But it's not all laugh-a-minute low-brow satire for the witty Miss O'Reilly. When she's not doing her own shows, Paula works for opera companies as a choreographer and for theatre companies as a movement director and actor.
For the past four seasons, she has been the choreographer and movement director for the prestigious Wexford Festival Opera, through which she worked with renowned English director Stephen Medcalf. Their 2013 production of Cristina, regina di Svezia received the accolades of Best Opera at the Irish Times Irish Theatre Awards, and Best Rediscovered Work at the International Opera Awards.
In Belfast, she choreographed and performed in the finale of The BEAT Carnival's Culture Night parade and worked on its St Patrick's Day parade event.
Paula went on to venture into directing and opened a one-woman show, That Moment, as associate director for Pintsized Productions, at the Crescent Arts Centre in Belfast.
She also works on the Creative Child Programme run by Young At Art. "All of these are funded in some way by the Arts Council of Northern Ireland - their funding is invaluable," Paula stresses.
"I speak from experience, as I have been the lucky recipient of their artist grants previously, which have helped me develop my skills in all areas of my career and to make shows. The Earth without art is just meh!"
The naughty Sinnead character arose from the popular Ponypanto, the annual adult Christmas show at the MAC by the Ponydance theatre company.
Paula, who finds it impossible not to lapse into her alter-ego, explains: "Sinnead has guested at Pony Panto and has built up quite an intense following.
"She seems to provoke a sense of fan mania. Reactions can range from shock to love, disgust to adoration. Girls want to be her. Fellas want to be with her.
"She doesn't have a record deal or a manager, so she has not been able to make the outrageous demands you hear of the jumped-up pups that are calling themselves pop stars making these days.
"Although, it would be nice to have a Winnebago. In fact, I should definitely have a Winnebago, whatever that is. I am Ireland's hottest pop sensation and always will be.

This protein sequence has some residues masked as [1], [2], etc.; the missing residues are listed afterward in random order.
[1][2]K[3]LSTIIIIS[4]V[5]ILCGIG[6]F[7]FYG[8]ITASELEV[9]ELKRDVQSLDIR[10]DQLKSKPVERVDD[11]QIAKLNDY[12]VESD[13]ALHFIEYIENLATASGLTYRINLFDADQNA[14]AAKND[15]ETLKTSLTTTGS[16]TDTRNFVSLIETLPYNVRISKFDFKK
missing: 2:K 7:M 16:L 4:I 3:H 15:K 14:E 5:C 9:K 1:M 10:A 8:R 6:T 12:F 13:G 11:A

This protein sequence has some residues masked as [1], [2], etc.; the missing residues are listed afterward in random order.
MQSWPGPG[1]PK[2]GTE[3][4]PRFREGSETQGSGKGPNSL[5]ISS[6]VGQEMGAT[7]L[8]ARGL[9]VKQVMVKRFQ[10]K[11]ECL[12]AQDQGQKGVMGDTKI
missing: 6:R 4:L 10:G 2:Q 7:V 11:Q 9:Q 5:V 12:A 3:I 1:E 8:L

"The likes of Katy Perry, Taylor Swift, Little Mix and Selena Gomez, they're good role models as they don't disgrace themselves too often. Some of their lyrics can be a bit choice, but that would be rich coming from me when I play Sinnead. A Sinnead gig is definitely 16-plus."
While her alter-ego is a fan of internet dating, Paula found romance at work, at the MAC, when she ran into Dublin actor Keith Singleton, a dark six-footer who recently appeared in the comedy Madame Geneva at the Lyric Theatre, drawing "the biggest laughs", according to Culture Hub.
"He's in his 30s but likes to think he'd still in his 20s," says Paula. "We met in the green room of the MAC three years ago. He made me a cup of tea that day and he's been making me tea ever since."
Paula's comedy heroines include actress Kathy Burke and stand-up comedienne Sara Pascoe, daughter of Derek Pascoe, vocalist with Seventies pop group Flintlock. Most recently, she's been "blown away" by Luisa Omielan's show, What Would Beyonce Do?, which played at The MAC and is now available on the BBC iPlayer.
"You should totally give it a watch," she recommends.
"I like comedy best when it is ridiculous and very physical. I don't think there are any secrets - you are either funny or you're not. Although everyone is funny when they fall over."
- Catch Sinnead, Ireland's self-proclaimed hottest pop sensation, at the MAC, tomorrow and Saturday, June 16-17. Tickets from £12.50. To book visit themaclive.com
Here are a few of her favourite things ...
- Role Model: RuPaul. Her eyebrows are a good size and she’s the most beautiful woman I have ever seen.
- Song: S Club 7, Never Had a Dream Come True. It is so deep and meaningful.
- Live performance: Electricity Picnic 2018.
- Drink: Malibu and milk.
- Motto: Eyebrows can never be big enough.